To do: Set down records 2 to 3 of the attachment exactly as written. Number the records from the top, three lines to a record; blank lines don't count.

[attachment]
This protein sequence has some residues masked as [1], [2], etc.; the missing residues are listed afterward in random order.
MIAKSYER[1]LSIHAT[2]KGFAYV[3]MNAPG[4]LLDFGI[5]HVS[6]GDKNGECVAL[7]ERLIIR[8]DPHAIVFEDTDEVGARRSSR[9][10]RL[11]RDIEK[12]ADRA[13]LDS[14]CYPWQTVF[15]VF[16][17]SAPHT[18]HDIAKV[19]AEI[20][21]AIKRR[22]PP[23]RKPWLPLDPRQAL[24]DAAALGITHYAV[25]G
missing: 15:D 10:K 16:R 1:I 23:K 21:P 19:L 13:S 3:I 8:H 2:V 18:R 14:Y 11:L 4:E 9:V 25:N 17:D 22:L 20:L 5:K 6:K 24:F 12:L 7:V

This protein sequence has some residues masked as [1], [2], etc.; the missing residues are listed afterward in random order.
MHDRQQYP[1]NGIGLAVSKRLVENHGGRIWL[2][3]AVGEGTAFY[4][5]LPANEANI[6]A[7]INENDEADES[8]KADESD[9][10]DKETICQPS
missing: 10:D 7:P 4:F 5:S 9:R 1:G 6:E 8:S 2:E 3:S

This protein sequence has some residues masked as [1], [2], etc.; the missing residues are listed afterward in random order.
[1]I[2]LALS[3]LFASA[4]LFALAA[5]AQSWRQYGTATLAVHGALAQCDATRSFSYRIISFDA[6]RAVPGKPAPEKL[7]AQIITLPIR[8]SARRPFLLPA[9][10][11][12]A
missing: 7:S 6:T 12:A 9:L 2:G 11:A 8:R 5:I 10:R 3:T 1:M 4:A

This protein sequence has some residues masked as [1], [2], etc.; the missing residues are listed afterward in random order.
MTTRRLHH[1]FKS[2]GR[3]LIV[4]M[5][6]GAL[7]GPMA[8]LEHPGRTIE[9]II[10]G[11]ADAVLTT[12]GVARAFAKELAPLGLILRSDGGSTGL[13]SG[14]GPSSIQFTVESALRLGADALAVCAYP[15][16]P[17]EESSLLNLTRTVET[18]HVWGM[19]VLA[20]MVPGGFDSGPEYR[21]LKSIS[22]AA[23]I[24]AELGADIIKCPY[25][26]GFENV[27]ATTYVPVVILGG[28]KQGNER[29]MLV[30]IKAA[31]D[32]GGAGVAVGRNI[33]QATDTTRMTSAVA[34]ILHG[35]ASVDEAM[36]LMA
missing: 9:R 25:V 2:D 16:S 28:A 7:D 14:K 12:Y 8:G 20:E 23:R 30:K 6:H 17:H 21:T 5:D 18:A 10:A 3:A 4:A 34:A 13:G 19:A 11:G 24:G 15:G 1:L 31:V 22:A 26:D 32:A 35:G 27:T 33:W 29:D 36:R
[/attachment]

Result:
This protein sequence has some residues masked as [1], [2], etc.; the missing residues are listed afterward in random order.
MHDRQQYP[1]NGIGLAVSKRLVENHGGRIWL[2][3]AVGEGTAFY[4][5]LPANEANI[6]A[7]INENDEADES[8]KADESD[9][10]DKETICQPS
missing: 10:D 7:P 4:F 5:S 9:R 1:G 6:E 8:S 2:E 3:S

This protein sequence has some residues masked as [1], [2], etc.; the missing residues are listed afterward in random order.
[1]I[2]LALS[3]LFASA[4]LFALAA[5]AQSWRQYGTATLAVHGALAQCDATRSFSYRIISFDA[6]RAVPGKPAPEKL[7]AQIITLPIR[8]SARRPFLLPA[9][10][11][12]A
missing: 7:S 6:T 12:A 9:L 2:G 11:A 8:R 5:I 10:R 3:T 1:M 4:A